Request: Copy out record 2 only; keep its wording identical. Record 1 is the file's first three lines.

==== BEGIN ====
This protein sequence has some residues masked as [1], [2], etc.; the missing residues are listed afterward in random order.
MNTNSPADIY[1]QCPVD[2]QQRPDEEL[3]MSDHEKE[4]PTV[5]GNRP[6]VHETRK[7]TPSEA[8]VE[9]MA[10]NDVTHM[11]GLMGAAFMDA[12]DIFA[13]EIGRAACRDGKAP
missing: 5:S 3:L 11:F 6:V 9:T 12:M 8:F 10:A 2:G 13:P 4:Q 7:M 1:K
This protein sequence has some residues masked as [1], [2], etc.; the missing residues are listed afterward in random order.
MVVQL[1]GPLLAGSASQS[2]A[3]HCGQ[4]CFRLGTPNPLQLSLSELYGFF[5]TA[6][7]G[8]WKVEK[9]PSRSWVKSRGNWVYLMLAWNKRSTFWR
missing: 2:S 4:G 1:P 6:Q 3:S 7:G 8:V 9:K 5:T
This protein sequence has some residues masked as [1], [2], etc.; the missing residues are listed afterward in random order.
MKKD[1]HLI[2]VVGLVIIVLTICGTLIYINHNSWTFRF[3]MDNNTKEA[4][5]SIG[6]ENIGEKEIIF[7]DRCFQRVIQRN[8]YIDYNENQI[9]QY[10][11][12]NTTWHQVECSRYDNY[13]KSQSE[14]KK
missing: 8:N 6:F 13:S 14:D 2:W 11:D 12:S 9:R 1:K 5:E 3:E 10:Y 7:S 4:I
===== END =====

This protein sequence has some residues masked as [1], [2], etc.; the missing residues are listed afterward in random order.
MVVQL[1]GPLLAGSASQS[2]A[3]HCGQ[4]CFRLGTPNPLQLSLSELYGFF[5]TA[6][7]G[8]WKVEK[9]PSRSWVKSRGNWVYLMLAWNKRSTFWR
missing: 2:S 4:G 1:P 6:Q 3:S 7:G 8:V 9:K 5:T